Welcome to the first post in a new (mini) series of articles on Scrapbook Update! Over the next few weeks I’ll be bringing you closer looks at tools and systems that bring a hot trend in stationery and cardmaking right into your scrap room: letterpress. Whether you’re planning a DIY wedding or party, or just want to add a touch of elegance to your everyday cards and scrapbook projects, Scrapbook Update will bring you all the information you need to choose which home letterpress option is the right one for you.
Some of the options for home letterpress that I’ll be exploring in these posts are add-ons to tools you may already own, some of them might actually be things you already own but didn’t realize could be used this way, and today’s focus, the L Letterpress kit from Lifestyle Crafts, is a complete setup that will have you making gorgeous projects right out of the box.
The L Letterpress Combo Kit comes with absolutely everything you need to start making basic cards and projects. Included in the box are the Epic 6 die cut machine, several letterpress plates, black letterpress ink, a brayer and ink base, a sample pack of letterpress paper, and the bases required for both letterpress and regular die cutting with the Epic 6. If you already own an Epic 6 tool, there is a separate, smaller Starter Kit available containing just the letterpress-related items.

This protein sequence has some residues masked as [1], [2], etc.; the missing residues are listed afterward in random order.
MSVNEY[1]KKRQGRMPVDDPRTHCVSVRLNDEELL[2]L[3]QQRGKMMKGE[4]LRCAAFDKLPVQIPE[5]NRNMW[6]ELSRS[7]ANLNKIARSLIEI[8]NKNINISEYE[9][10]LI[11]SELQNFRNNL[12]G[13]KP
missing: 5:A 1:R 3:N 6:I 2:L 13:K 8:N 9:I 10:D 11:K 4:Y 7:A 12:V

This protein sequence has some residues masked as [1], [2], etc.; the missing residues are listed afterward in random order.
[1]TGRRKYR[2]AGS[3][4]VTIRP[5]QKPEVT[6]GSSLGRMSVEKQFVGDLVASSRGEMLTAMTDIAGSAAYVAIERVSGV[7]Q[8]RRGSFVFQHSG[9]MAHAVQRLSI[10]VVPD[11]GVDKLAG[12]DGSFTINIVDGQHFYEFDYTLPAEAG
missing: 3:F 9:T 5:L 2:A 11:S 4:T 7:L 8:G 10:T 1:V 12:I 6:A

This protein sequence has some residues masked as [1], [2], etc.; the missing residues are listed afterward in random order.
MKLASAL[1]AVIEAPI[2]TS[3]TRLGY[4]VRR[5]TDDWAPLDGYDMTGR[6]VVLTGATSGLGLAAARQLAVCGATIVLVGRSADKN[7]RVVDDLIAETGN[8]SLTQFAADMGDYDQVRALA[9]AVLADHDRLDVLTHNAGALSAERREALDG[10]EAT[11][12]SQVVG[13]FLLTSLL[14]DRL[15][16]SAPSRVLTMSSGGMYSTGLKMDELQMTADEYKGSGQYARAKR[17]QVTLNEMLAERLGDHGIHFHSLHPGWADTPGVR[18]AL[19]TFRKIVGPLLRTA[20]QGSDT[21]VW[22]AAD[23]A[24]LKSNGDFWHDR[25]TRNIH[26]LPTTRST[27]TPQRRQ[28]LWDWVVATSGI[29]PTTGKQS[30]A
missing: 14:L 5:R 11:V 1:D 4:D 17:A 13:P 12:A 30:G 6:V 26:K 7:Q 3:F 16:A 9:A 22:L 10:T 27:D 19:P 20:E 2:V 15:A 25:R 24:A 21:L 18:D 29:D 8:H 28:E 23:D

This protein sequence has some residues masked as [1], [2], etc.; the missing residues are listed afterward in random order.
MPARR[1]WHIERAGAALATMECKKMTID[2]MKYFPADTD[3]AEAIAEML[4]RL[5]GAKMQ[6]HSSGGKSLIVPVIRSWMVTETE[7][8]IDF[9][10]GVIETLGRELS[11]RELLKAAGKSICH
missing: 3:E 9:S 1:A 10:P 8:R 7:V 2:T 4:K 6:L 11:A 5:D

Pre-made letterpress plate sets are available in a variety of styles and for a variety of holidays. Lifestyle Crafts also offers a custom plate service for customers who want to create their own specialized designs – a great option for DIY brides! Custom plates are 6″ x 8″ and can be ordered for $39.99, a fraction of the cost of custom letterpress invitations!
The ink included in the L Letterpress kit is a specialized oil-based formula that has a slightly tacky feel to it. The first and most important thing to know about using this ink is that less is truly more when working with it. Ink control is the key to getting crisp impressions from the L Letterpress tool, so when you get started it’s best to squeeze out a tiny amount of ink (refer to the small pea-sized drop on my ink base in the photo below). You can always add more if you find you didn’t use enough, but too much ink can cause “bleeding” outside the edges of the debossed image.
Once you’ve squeezed the ink out, use the brayer to roll it evenly until the ink base is covered. The ink should be spread very thinly and take on a slightly translucent quality. Remember when I said that less is more with this stuff? That tiny drop of ink covered my entire ink base, as you can see in the photo below!
The letterpress plates are adhered to the carrier using a removable adhesive sheet. Simply peel the protective paper off of one side of the included adhesive sheet, adhere the desired plate(s) to the sticky side of the sheet, and trim around the design.